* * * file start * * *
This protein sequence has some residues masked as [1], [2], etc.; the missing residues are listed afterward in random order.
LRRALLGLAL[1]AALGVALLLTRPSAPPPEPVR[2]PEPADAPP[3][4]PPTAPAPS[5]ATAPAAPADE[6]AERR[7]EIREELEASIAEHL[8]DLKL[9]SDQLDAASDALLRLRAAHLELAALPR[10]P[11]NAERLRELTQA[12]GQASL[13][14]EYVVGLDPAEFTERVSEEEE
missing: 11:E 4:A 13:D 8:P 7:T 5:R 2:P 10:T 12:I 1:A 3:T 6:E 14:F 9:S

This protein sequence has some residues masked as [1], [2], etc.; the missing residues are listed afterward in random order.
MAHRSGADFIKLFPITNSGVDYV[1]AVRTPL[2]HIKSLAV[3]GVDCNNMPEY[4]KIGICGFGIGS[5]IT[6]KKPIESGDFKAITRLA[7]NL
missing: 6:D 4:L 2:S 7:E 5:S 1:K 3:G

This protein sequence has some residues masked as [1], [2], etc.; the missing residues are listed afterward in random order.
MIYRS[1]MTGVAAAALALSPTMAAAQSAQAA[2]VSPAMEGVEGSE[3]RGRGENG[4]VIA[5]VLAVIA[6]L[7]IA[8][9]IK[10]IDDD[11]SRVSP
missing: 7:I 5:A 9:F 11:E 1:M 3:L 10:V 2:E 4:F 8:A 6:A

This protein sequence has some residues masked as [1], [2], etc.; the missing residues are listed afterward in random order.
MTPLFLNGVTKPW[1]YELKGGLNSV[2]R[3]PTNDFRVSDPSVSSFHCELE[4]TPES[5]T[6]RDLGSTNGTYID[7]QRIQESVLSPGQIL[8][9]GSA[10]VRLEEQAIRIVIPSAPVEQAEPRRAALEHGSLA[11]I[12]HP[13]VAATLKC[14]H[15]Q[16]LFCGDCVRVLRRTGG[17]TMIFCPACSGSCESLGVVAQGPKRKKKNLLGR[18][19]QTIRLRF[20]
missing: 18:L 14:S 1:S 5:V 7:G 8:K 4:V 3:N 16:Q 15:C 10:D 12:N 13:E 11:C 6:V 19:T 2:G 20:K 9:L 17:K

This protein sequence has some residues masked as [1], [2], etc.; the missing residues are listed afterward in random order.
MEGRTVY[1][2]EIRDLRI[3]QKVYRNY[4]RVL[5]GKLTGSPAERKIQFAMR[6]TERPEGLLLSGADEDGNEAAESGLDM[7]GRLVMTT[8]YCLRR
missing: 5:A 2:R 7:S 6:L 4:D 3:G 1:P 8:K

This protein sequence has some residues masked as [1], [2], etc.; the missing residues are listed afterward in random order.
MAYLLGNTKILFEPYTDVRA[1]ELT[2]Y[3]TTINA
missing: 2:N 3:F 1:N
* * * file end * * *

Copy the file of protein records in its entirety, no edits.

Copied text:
This protein sequence has some residues masked as [1], [2], etc.; the missing residues are listed afterward in random order.
LRRALLGLAL[1]AALGVALLLTRPSAPPPEPVR[2]PEPADAPP[3][4]PPTAPAPS[5]ATAPAAPADE[6]AERR[7]EIREELEASIAEHL[8]DLKL[9]SDQLDAASDALLRLRAAHLELAALPR[10]P[11]NAERLRELTQA[12]GQASL[13][14]EYVVGLDPAEFTERVSEEEE
missing: 11:E 4:A 13:D 8:P 7:T 5:R 2:P 10:T 12:I 1:A 3:T 6:E 14:F 9:S

This protein sequence has some residues masked as [1], [2], etc.; the missing residues are listed afterward in random order.
MAHRSGADFIKLFPITNSGVDYV[1]AVRTPL[2]HIKSLAV[3]GVDCNNMPEY[4]KIGICGFGIGS[5]IT[6]KKPIESGDFKAITRLA[7]NL
missing: 6:D 4:L 2:S 7:E 5:S 1:K 3:G

This protein sequence has some residues masked as [1], [2], etc.; the missing residues are listed afterward in random order.
MIYRS[1]MTGVAAAALALSPTMAAAQSAQAA[2]VSPAMEGVEGSE[3]RGRGENG[4]VIA[5]VLAVIA[6]L[7]IA[8][9]IK[10]IDDD[11]SRVSP
missing: 7:I 5:A 9:F 11:E 1:M 3:L 10:V 2:E 4:F 8:A 6:A

This protein sequence has some residues masked as [1], [2], etc.; the missing residues are listed afterward in random order.
MTPLFLNGVTKPW[1]YELKGGLNSV[2]R[3]PTNDFRVSDPSVSSFHCELE[4]TPES[5]T[6]RDLGSTNGTYID[7]QRIQESVLSPGQIL[8][9]GSA[10]VRLEEQAIRIVIPSAPVEQAEPRRAALEHGSLA[11]I[12]HP[13]VAATLKC[14]H[15]Q[16]LFCGDCVRVLRRTGG[17]TMIFCPACSGSCESLGVVAQGPKRKKKNLLGR[18][19]QTIRLRF[20]
missing: 18:L 14:S 1:S 5:V 7:G 8:K 4:V 3:N 16:Q 15:C 10:D 12:N 13:E 11:C 6:V 19:T 2:G 20:K 9:L 17:K

This protein sequence has some residues masked as [1], [2], etc.; the missing residues are listed afterward in random order.
MEGRTVY[1][2]EIRDLRI[3]QKVYRNY[4]RVL[5]GKLTGSPAERKIQFAMR[6]TERPEGLLLSGADEDGNEAAESGLDM[7]GRLVMTT[8]YCLRR
missing: 5:A 2:R 7:S 6:L 4:D 3:G 1:P 8:K

This protein sequence has some residues masked as [1], [2], etc.; the missing residues are listed afterward in random order.
MAYLLGNTKILFEPYTDVRA[1]ELT[2]Y[3]TTINA
missing: 2:N 3:F 1:N